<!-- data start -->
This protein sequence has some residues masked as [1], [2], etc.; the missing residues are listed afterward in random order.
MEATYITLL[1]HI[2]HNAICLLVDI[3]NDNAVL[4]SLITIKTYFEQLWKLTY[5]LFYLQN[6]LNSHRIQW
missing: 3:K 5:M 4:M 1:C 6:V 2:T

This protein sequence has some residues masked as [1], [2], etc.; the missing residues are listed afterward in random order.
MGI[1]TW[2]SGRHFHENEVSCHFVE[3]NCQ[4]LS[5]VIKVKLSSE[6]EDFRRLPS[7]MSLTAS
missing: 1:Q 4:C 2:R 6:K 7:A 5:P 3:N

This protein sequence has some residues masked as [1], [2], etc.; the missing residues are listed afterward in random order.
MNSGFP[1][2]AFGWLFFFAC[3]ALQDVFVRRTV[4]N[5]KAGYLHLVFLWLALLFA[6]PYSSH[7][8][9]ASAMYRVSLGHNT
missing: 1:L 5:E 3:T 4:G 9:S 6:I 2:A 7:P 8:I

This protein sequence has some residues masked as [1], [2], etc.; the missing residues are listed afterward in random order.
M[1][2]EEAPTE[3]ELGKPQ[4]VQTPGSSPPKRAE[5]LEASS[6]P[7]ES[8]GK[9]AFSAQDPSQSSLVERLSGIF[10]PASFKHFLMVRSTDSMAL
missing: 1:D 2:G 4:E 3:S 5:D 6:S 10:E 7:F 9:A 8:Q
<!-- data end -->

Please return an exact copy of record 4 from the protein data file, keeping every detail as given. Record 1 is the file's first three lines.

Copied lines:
This protein sequence has some residues masked as [1], [2], etc.; the missing residues are listed afterward in random order.
M[1][2]EEAPTE[3]ELGKPQ[4]VQTPGSSPPKRAE[5]LEASS[6]P[7]ES[8]GK[9]AFSAQDPSQSSLVERLSGIF[10]PASFKHFLMVRSTDSMAL
missing: 1:D 2:G 4:E 3:S 5:D 6:S 10:E 7:F 9:A 8:Q